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AI skeptics to lawmakers: Resist the urge to solve AI bias with more tech

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AI skeptics to lawmakers: Resist the urge to solve AI bias with more tech

European privacy advocates think it is a mistake for governments to believe more technology can make AI fair to all of the humans it serves. But if policymakers insist on that viewpoint, an alliance of AI skeptics has some recommendations.

The group, called European Digital Rights, or EDRi, has published a report based on the premise that debiasing AI algorithms and datasets (such as those in facial recognition systems) only further consolidates governance in the hands of technology companies.

Government leaders, according to the report, “must tackle the root causes of the power imbalances caused by the pervasive use of AI systems.”

Debiasing is an overly simplistic proposal, according to EDRi’s report, called “Beyond Debiasing: Regulating AI and its Inequalities.”

It means using technical design to solve complex technical problems finely integrated with societal dynamics. And it is the “primary means of addressing discrimination AI” in recent European Union policies.

Also troubling, debiasing is typically carried out by the people and processes that created biased programs to begin with.

An increasing amount of thought is going into how AI can be both effective and ethical, and not all of it involves debiasing.

The U.S. Government Accountability Office has created four principles of its own, for instance. And the U.S. National Institute of Standards and Technology also have opined on managing AI bias. This is not to say that either sets of ideas has gained much transaction.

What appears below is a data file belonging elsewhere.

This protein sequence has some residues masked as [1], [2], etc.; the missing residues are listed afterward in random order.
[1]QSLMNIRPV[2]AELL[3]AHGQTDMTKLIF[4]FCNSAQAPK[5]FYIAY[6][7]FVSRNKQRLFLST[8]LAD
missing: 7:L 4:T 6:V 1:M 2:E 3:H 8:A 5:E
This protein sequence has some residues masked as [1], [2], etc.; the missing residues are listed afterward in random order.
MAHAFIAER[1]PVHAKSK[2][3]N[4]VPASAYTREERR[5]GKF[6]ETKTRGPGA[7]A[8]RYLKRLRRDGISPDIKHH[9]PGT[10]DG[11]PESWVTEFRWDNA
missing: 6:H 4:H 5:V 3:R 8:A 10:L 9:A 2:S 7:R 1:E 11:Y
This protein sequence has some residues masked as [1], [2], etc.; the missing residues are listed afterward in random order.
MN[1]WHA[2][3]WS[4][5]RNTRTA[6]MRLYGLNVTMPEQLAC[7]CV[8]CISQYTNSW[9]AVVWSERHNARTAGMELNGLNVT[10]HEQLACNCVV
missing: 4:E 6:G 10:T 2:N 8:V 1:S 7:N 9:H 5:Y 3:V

The report’s authors make the case that more and better-informed public policy needs to take a greater share of control over AI. EDRi is a two-decade-old collection of subject-matter experts, non-governmental organizations, policy advocates and advocates.

Several recommendations are offered to lawmakers who likely will continue to pursue debiasing solutions for biometric systems and others.

Most of them require leaders to become well-informed on holding the technology industry responsible for removing bias — and to stay informed indefinitely.

For example, EDRi says governments have to clearly define societal problems related to AI, issue solution criteria, create guidance on known technology limitations and fund ongoing interdisciplinary research.

The guidelines also essentially call for insulating legislators and regulators from the powerful lobbying campaigns of companies that have revenue reserves beyond anything ever seen in the history of commerce.

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